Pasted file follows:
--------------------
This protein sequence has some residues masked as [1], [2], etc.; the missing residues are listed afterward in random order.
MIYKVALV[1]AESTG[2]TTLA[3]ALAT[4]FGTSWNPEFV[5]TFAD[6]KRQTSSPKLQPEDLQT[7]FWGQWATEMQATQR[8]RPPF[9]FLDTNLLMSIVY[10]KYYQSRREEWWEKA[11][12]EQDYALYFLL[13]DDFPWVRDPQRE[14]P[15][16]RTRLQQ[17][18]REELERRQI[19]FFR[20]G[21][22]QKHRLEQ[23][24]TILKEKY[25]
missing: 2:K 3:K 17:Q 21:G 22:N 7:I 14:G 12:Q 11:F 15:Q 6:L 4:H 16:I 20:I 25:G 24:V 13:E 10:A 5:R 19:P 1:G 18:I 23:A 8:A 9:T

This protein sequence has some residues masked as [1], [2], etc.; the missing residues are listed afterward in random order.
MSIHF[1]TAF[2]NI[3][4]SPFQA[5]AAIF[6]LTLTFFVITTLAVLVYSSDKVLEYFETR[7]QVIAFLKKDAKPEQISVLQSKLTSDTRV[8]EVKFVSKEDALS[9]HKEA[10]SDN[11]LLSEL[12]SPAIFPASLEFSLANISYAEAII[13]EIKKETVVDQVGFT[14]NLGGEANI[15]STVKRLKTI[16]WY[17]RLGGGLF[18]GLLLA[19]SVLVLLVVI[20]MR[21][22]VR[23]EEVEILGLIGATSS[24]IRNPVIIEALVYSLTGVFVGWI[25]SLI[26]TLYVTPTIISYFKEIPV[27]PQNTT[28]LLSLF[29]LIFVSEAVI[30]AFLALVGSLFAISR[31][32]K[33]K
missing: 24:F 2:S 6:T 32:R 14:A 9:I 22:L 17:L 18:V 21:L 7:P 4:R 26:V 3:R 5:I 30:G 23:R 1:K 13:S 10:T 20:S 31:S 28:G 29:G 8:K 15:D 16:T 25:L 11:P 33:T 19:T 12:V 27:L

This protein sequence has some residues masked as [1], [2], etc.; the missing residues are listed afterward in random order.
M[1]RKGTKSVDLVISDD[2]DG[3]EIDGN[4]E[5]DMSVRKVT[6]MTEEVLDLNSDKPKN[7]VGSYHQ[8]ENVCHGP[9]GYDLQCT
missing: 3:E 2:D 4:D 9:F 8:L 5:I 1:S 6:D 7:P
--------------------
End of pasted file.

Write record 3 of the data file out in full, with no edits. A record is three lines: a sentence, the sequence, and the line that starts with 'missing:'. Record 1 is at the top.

This protein sequence has some residues masked as [1], [2], etc.; the missing residues are listed afterward in random order.
M[1]RKGTKSVDLVISDD[2]DG[3]EIDGN[4]E[5]DMSVRKVT[6]MTEEVLDLNSDKPKN[7]VGSYHQ[8]ENVCHGP[9]GYDLQCT
missing: 3:E 2:D 4:D 9:F 8:L 5:I 1:S 6:D 7:P